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Post By
Menshevik

Member Since: Sat May 17, 2008
Posts: 5,126
In Reply To
mjyoung

Subj: Re: Because they aren't
Posted: Sun Aug 30, 2009 at 05:17:21 am EDT (Viewed 156 times)
Reply Subj: Re: Because they aren't
Posted: Sat Aug 29, 2009 at 03:11:39 pm EDT (Viewed 163 times)



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      What makes Black Panther hard to relate to IMO is rather similar to what makes Wonder Woman hard to relate to for a lot of readers - he is a bit too perfect because he is treated as an icon for an entire race or continent (just as Wonder Woman is treated as an icon for an entire gender).



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    Yes, because these types of characters don't really possess fully formed/three dimensional personalities. It goes for Storm as well. Who really wants to hear the internal monologue of any of these characters? Name one negative trait any of these characters posses?


Didn't read Priest's BP run, but from the way I saw it described, I'd say the Black Panther can be a bit of a manipulative bastard. ;\-\) As for Storm, beneath her calm exterior she has a bit of a temper, which she has to keep under control for obvious reasons (and which most of the time she does rein in). I'd also say she is at heart a pretty introverted person who sometimes appears happiest when she is alone (communing with nature) and this hampers her in many of her interpersonal relationships. When she became leader of the X-Men she generally became very good at establishing a rapport with her teammates, but it did come naturally to her, but she rose to a challenge posed by her role.


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      Storm is also somewhat idealized as a character, though not to the same extent and she has some quirks and weaknesses. BTW, she never really struck me as particularly motherly except in her relationship to Kitty during the 1980s.



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    Then how would you describe her personality? I've heard her for years, and I can't really say what it's like.


See above for some of my thoughts on her personality.


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      I disagree. People can relate to characters from exotic locations (e.g. Conan, Xena, Tarzan), and playing up the part of Black Panther as a king with intrigue and big political decisions was IIRC one of the big selling points during Priest's run. The problem is probably more that Wakanda really is disconnected from the real world; I've compared BP to WW above, I think you also can see Wakanda as an analog to Paradise Island/Themyscira, a utopian alternative fictional society (what a sub-Saharan African nation might have become had there been a part of sub-Saharan Africa spared from colonialism, imperialism etc. and if they also had a unique natural resource that had given them economic muscle).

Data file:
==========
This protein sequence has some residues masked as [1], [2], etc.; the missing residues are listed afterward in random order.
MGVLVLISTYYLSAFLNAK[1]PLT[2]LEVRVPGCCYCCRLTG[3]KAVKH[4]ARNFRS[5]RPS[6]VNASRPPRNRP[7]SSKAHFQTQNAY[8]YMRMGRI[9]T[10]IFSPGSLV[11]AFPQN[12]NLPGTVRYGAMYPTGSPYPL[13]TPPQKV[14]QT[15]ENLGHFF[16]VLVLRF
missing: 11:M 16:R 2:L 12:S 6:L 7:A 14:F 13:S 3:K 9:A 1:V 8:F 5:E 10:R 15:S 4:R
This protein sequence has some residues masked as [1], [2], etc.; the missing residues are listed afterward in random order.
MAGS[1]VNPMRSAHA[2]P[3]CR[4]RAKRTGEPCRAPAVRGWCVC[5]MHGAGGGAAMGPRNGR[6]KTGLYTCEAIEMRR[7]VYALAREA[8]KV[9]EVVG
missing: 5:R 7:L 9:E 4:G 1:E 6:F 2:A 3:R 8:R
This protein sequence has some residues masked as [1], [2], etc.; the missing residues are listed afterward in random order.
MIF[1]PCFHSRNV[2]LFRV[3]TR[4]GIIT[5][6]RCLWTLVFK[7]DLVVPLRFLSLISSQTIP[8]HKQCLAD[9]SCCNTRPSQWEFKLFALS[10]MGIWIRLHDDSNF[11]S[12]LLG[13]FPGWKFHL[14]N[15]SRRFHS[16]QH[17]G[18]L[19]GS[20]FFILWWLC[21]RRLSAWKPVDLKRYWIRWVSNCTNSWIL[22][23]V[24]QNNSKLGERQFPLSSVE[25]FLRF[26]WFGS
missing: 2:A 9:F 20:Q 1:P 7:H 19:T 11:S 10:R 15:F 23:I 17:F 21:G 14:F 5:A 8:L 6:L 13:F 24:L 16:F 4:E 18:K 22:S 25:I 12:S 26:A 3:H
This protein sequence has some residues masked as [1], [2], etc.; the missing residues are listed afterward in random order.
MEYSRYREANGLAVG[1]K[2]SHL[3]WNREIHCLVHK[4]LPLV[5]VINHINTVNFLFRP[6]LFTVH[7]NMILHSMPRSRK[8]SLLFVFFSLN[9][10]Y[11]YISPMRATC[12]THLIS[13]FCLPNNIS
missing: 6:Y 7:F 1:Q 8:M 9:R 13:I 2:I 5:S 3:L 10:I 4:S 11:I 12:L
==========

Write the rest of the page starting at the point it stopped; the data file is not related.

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    And those examples aren't really successful, and they aren't being carried by the reader's ability to relate to them. No one reads Conan because they feel they can relate to him, but they for Spider-Man.


I wouldn't know about that. Seems hard to believe that readers would not be able to relate to Conan since there really is no one else in the series to whom they could relate to instead. And you could argue that few other heroes, including some very successful ones (e.g. Superman, Batman, and Wolverine) are as easy to relate to as Spider-Man.


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    Even Priest has talked about how in order for sales to increase, he had to try and get him out of Wakanda. And for most of his run, he wasn't there during his run. What's the most popular series set primarily in an "exotic" location? Even Green Lantern is based on mostly on Earth now.


"Star Wars" and "Star Trek" are primarily based in locations at least as "exotic" as Wakanda, they successful enough for you? Of course most of the characters in those stories are white - so is the "exotic" locale (Wakanda) of Black Panther really a bigger obstacle for success with non-black readers than the fact that most members of the cast are black? In the context of Marvel, I did not get the impression that series centering on the more American black heroes at Marvel or DC were notably more successful with the audience than the Black Panther in solo titles.

Also, quite a bit of e.g. the X-Men stories is set in "exotic" locations like the Savage Land and the Shi'ar empire (not to mention that "mutant homeland" locations like Genosha etc. are also to a large extent as disconnected from the real world as Themyscira).




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